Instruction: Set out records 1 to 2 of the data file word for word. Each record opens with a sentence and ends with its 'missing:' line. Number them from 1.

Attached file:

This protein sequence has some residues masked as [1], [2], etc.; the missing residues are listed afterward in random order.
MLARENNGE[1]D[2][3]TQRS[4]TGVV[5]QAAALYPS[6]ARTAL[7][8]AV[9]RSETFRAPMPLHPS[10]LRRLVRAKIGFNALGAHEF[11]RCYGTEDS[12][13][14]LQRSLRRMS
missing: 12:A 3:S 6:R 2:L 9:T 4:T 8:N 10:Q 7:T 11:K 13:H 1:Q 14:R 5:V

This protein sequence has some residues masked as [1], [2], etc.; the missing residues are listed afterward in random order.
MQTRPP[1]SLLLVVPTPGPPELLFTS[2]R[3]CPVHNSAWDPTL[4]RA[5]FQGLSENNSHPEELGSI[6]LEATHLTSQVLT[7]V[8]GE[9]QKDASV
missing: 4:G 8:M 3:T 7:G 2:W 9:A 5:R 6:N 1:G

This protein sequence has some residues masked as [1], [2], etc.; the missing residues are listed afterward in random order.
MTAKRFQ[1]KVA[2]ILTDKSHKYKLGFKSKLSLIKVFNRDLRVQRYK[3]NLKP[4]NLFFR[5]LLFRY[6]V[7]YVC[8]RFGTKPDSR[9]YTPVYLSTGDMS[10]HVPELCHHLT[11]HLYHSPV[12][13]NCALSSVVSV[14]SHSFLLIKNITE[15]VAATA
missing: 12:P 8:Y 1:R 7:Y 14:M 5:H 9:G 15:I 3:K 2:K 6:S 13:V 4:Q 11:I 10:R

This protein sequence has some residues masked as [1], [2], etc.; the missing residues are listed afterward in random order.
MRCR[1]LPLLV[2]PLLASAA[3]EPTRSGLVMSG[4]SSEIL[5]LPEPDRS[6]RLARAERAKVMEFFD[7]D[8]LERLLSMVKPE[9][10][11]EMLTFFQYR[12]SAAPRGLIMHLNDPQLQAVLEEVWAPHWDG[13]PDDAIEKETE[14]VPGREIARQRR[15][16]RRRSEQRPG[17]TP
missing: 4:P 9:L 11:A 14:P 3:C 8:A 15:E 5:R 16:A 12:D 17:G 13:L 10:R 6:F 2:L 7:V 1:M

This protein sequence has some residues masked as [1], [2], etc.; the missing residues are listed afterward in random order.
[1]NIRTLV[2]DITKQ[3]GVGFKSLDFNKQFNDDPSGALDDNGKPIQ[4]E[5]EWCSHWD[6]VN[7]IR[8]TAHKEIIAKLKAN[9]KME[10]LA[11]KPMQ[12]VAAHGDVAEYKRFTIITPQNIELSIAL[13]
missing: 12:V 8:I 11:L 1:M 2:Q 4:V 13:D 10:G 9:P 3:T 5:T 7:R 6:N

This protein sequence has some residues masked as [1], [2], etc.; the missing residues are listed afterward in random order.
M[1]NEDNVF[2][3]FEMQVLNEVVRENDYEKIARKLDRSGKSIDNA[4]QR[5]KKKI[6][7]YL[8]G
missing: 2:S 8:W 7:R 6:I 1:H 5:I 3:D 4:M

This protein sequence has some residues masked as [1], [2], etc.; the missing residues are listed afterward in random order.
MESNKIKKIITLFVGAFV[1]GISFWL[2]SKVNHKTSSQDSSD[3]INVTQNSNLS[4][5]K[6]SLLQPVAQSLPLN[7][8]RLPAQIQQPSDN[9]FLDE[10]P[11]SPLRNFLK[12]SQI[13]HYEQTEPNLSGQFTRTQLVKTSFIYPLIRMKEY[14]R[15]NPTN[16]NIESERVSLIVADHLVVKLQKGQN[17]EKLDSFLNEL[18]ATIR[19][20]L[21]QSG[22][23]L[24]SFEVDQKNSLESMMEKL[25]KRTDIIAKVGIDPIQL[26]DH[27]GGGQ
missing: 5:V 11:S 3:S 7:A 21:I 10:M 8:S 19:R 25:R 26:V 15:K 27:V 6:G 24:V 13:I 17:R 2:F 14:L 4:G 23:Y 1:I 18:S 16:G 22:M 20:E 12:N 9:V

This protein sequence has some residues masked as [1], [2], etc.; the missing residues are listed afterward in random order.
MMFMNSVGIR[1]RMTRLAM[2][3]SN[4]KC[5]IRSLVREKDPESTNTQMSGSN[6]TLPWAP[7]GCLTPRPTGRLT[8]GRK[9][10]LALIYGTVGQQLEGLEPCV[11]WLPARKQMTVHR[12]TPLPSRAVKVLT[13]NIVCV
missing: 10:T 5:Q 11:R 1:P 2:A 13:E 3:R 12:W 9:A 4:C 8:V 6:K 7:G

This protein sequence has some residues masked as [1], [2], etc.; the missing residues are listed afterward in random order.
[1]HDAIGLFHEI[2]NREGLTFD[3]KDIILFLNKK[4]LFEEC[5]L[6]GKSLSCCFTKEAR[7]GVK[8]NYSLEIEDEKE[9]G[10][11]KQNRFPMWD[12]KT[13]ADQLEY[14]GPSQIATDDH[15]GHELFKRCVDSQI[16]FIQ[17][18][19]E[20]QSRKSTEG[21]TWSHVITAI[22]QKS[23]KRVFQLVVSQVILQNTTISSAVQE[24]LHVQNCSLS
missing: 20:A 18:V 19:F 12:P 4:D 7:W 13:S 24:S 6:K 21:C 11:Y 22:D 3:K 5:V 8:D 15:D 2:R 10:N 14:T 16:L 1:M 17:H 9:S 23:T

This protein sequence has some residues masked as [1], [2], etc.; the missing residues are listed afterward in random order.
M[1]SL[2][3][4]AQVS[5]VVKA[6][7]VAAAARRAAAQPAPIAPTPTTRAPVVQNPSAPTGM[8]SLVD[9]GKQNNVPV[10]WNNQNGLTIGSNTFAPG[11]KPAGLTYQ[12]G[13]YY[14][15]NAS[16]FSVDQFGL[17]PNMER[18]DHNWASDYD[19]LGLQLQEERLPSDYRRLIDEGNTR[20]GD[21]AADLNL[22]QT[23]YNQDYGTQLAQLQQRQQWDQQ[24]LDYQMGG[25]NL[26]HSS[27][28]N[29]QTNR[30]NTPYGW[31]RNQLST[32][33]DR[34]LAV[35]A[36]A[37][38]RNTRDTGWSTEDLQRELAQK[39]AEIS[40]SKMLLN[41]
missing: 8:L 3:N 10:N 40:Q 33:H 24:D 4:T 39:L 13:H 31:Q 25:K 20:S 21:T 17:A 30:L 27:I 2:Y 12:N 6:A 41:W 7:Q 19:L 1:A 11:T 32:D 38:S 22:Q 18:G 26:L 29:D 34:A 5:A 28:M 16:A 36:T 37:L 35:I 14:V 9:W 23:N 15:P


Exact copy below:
This protein sequence has some residues masked as [1], [2], etc.; the missing residues are listed afterward in random order.
MLARENNGE[1]D[2][3]TQRS[4]TGVV[5]QAAALYPS[6]ARTAL[7][8]AV[9]RSETFRAPMPLHPS[10]LRRLVRAKIGFNALGAHEF[11]RCYGTEDS[12][13][14]LQRSLRRMS
missing: 12:A 3:S 6:R 2:L 9:T 4:T 8:N 10:Q 7:T 11:K 13:H 1:Q 14:R 5:V

This protein sequence has some residues masked as [1], [2], etc.; the missing residues are listed afterward in random order.
MQTRPP[1]SLLLVVPTPGPPELLFTS[2]R[3]CPVHNSAWDPTL[4]RA[5]FQGLSENNSHPEELGSI[6]LEATHLTSQVLT[7]V[8]GE[9]QKDASV
missing: 4:G 8:M 3:T 7:G 2:W 9:A 5:R 6:N 1:G